The ROC curves are interesting and reminiscent of work we did on risk factors in cardiac disease. In other words the performance of doctors in assessing risk is rubbish! Hang on though. This is a little bit unusual as chest pain typicality is a dichotomous variable (the chest pain can either be typical or atypical – there are only two possibilities). You usually use an ROC curve to plot sensitivity versus specificity for something that could have several possible cut-offs (an ordinal or continuous variable). However, they have plotted a single value on these curves and then drawn lines to the corners. If you only have one data point then it’s really just a dot and therefore you shouldn’t really use an AUC (Area under the curve) analysis. Have a look at the graphs below for interest, but bear in mind that the most sensible way to look at this data is to consider the specificity of the opinion of the clinician.
It’s also worth asking what we mean by sensitivity in this study. Arguably it’s irrelevant as all patients are at suspected disease (that was one of the inclusion criteria) but in order to plot a ROC curve you need a sensitivity and a specificity so it appears that they have plotted the sensitivity at the point of describing the pain as ‘typical’.
So, the graphs are interesting but I would not focus on them. The key finding is the specificity.
The authors have looked at experience and in the paper discuss the fact that experienced clinicians have slightly better specificity than non-experienced. In terms of specificity experienced clinicians had a specificity of 65.8% vs non-experienced at 55.4%. However, I’m not sure how much use that is. This data tells me that they are both rubbish at it. Sorry folks, but I suspect that you are just as poor at determining this as other clinicians around the world (including me). Although there is a difference it’s clinically unimportant and I’m not sure that we can use experience as a determinant of probability in clinical practice.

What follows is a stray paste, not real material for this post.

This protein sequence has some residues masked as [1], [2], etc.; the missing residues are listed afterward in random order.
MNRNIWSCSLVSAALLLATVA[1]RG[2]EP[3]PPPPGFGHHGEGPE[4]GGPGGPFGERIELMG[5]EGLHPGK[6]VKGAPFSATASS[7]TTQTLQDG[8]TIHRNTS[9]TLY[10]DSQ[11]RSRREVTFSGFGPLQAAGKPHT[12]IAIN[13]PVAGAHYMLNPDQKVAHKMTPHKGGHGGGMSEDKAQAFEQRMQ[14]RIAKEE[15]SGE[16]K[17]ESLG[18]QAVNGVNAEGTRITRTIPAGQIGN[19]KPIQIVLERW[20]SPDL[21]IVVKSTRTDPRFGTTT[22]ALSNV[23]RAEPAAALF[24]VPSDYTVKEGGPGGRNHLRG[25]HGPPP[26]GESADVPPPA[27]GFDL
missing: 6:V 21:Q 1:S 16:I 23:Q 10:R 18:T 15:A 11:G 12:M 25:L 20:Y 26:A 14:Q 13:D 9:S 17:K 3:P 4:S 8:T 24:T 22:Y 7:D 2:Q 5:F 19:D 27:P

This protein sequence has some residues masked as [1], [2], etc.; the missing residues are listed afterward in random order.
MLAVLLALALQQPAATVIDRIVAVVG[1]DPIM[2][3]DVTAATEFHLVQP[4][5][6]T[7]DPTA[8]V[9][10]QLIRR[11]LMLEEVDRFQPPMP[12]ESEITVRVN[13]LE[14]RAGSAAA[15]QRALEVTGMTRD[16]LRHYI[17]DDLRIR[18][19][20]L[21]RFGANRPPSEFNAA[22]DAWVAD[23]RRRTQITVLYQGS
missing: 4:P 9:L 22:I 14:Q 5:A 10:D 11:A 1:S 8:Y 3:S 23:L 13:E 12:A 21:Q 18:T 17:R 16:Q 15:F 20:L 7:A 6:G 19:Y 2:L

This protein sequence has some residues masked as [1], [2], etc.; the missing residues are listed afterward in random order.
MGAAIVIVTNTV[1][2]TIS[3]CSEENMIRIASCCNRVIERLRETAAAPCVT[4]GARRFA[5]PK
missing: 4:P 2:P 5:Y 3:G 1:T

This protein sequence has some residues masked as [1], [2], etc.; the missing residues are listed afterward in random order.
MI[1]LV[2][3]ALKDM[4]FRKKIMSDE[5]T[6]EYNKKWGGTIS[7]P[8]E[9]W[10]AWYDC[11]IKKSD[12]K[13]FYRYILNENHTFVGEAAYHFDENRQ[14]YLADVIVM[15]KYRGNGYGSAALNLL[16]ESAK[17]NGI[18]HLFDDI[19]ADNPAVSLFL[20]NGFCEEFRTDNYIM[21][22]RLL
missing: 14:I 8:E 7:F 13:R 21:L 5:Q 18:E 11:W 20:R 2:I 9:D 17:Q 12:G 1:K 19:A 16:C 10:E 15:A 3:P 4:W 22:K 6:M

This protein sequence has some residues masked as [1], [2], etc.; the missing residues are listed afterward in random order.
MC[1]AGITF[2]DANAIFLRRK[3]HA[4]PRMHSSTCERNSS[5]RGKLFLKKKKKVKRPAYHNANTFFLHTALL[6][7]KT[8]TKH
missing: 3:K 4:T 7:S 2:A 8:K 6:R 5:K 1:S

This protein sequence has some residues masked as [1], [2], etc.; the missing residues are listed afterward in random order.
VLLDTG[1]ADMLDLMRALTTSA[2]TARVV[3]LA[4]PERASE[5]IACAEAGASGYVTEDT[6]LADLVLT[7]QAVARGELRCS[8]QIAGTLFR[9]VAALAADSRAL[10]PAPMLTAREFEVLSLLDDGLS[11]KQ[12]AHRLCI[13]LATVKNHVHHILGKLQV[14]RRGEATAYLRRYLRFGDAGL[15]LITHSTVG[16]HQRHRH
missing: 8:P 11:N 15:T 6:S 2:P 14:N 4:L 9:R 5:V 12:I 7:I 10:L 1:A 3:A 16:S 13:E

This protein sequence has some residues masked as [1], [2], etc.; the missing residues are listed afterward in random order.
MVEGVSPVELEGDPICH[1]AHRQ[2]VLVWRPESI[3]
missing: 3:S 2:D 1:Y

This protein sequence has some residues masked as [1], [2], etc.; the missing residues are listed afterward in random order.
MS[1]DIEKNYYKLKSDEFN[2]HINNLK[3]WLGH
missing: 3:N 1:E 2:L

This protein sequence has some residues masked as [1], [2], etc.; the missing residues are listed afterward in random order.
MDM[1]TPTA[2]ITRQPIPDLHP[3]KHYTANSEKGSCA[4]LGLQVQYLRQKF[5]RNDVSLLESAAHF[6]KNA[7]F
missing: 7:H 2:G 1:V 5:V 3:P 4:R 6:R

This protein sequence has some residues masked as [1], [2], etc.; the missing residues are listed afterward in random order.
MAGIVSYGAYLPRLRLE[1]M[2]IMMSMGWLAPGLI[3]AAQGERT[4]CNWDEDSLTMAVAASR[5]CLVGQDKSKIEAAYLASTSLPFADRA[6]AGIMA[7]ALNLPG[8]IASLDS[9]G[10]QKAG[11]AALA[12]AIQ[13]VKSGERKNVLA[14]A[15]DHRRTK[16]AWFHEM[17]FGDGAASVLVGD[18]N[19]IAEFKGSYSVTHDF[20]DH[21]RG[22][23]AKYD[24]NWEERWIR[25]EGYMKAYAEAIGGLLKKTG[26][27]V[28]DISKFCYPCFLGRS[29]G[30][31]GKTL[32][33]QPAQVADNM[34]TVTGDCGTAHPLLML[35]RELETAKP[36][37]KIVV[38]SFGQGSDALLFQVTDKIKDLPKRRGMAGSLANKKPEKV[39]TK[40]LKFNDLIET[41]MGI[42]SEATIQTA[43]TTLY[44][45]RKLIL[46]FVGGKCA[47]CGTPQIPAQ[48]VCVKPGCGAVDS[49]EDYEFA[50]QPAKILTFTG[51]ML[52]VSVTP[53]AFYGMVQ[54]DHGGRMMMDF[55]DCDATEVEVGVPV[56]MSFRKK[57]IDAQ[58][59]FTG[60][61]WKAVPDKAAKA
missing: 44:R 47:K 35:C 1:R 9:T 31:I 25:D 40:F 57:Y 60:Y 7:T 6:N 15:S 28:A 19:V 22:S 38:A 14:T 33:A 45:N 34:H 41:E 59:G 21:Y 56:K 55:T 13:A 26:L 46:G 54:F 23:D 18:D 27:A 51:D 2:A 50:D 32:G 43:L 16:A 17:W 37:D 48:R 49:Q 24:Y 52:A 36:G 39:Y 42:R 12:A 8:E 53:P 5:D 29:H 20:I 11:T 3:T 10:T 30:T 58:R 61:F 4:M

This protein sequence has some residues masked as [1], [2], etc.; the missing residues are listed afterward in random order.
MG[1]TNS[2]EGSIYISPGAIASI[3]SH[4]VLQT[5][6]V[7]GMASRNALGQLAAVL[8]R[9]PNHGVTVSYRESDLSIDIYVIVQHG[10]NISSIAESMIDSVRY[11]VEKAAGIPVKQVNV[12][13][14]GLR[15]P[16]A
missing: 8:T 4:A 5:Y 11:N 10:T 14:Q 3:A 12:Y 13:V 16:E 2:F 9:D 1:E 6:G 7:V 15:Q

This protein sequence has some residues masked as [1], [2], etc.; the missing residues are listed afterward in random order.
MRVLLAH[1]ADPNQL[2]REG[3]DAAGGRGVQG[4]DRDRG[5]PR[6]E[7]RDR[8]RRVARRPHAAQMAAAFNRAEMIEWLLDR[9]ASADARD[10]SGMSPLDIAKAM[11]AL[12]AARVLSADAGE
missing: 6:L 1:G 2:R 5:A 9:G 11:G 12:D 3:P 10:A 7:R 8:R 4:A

It’s also interesting to see that 685/912 patients in this study were seen and assessed by doctors with less than 2 years of emergency medicine experience. International readers may find this surprising but it’s typical of many UK EDs and I would argue that in many hospitals the proportion of patients seen by juniors is even higher. On a marginally political note and with no wish to offend any hard working junior docs this study does show that UK EDs have a seniority staffing issue even when assessing chest pain patients who are clearly a high risk group.
So in summary?
The bottom line from me is close to that of the authors. You’re a bit rubbish at determining whether your patient has AMI or IHD on the basis of gestalt, clinical judgement or gut feeling. Don’t guess – test.
Questions for FRCEMers
1. On the ROC curve looking at the diagnosis of Acute Myocardial Infarction place a cross at the point where the test performs best (in statistical terms).
2. If 1000 patients were assessed by senior emergency physicians on the basis of this study and 300 of those patients were selected as having typical pain then how many of the 300 identified as having typical pain would have a final diagnosis of AMI assuming a specificity of 65.8%.